Digit Insurance files for IPO, joins loss-making Indian startups looking to go public

India’s Digit Insurance, backed by the Canadian billionaire Prem Watsa’s Fairfax Group, has filed the draft red herring prospectus (DRHP) for its initial public offer (IPO) with the market regulator Securities and Exchanges Board of India (Sebi), on Tuesday.

According to media reports, the size of the IPO is likely to be around $440 million. The company will disclose the total IPO size in its Red Herring Prospectus.

Digit Insurance’s IPO consists of a fresh issue of shares worth Rs1,250 crore ($157.5 million) while existing shareholders will sell up to 109.4 million shares, as per the DRHP. The company said it may sell around Rs250 crore of shares in a pre-IPO placement, therefore, share sale in the issue will be lower if the pre-IPO happens.

Digit Insurance was started by Kamesh Goyal, an ex-Allianz executive who led the German insurer’s business in India, with backing from Watsa’s Fairfax in 2017. The startup had then started with a capital base of around Rs350 crore. Fast forward to May 2022, Digit was valued at close to $4 billion when it raised a tranche of funding.

It has so far raised more than $400 million from Sequoia Capital, A91 Partners and Faering Capital, besides Fairfax.

A general insurance company offering health, car, bike, and travel insurance, Digit became the first unicorn of 2021 after it raised $18 million from existing investors at a valuation of $1.9 billion. The company is also backed by Indian cricket star Virat Kohli, who is its brand ambassador.

In an interview with the website MoneyControl, less than a month ago, Goyal had said Digit Insurance would assess the timing of its IPO based on market conditions after the company completes five years since its inception in October.

From the proceeds from the IPO, Digit will enable augmentation of its capital base and expansion of business and improve solvency margin and consequently solvency ratio. According to the insurance act, the firm is required to maintain a minimum solvency ratio of 1.5x. As of March 31, 2022, its solvency ratio was 2.01x.

ICICI Securities, Morgan Stanley India Co., Axis Capital, Edelweiss Financial Services, HDFC Bank, and IIFL Securities will manage the issue.

Another loss-making startup going public

Digit Insurance may soon join a host of loss-making companies such as Paytm, Zomato and Delhivery, to have made a market debut in India. All three companies are currently trading way below their IPO prices.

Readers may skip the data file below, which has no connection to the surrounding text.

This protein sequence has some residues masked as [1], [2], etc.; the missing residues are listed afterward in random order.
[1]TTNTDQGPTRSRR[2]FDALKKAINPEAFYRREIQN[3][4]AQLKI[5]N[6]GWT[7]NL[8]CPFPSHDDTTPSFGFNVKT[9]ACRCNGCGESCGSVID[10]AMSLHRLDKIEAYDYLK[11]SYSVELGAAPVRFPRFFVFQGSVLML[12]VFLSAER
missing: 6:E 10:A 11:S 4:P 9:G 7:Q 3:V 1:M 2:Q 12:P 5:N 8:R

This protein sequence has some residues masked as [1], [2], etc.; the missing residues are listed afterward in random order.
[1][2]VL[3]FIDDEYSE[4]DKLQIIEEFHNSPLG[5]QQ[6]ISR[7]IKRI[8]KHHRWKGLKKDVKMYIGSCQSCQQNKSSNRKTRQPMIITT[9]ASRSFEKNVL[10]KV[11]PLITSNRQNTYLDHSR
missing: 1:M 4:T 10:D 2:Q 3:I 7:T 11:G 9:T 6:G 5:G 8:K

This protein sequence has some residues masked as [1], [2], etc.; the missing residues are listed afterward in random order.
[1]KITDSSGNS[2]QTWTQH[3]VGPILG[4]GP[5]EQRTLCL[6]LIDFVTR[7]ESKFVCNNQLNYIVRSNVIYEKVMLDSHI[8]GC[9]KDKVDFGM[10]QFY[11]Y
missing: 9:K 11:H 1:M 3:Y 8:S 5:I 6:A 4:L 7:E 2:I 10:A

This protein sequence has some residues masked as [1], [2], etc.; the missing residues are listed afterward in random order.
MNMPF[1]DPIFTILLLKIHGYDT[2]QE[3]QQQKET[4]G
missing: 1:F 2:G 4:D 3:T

For FY22, Digit Insurance’s net loss widened over 140% from the previous year to Rs295.86 crore. The company declined to comment when asked for its profitability timeline.

The insurance sector in India, crowded by the likes of Acko, LIC and PolicyBazar, has seen a sharp growth in recent times as the pandemic made more people realise the need for financial protection and insurance coverage.

The past year has seen a rise in funding for insurance startups in India, with participation from a host of global investors.

Earlier this year, Loop had raised $25 million from General Catalyst and Elevation Capital (formerly Saif Partners) while ClaimBuddy raised $3 million from Chiratae Ventures and Rebright Partners. The insurance arm of Aditya Birla Group,

Aditya Birla Health Insurance (ABHI), is also raising $83 million from a wholly owned subsidiary of the Abu Dhabi Investment Authority (ADIA).

This year also saw the biggest IPO in the history of the Indian markets — the Life Insurance Corporation of India (LIC), which debuted at an IPO price of Rs949 per share in May, valuing it at around Rs5.7 trillion. The company’s stock is now trading at Rs699.5.

The insurance industry in India is estimated to be worth $280 billion, according to the India Brand Equity Foundation (IBEF). Digit is trying to capitalise on India’s under-penetrated general insurance market, which remains below 5% across the country.

Bring stories like this into your inbox every day.

Sign up for our newsletter - The Daily Brief
Subscribe to Newsletter

You have 3 free stories remaining for the month. Register to continue reading our content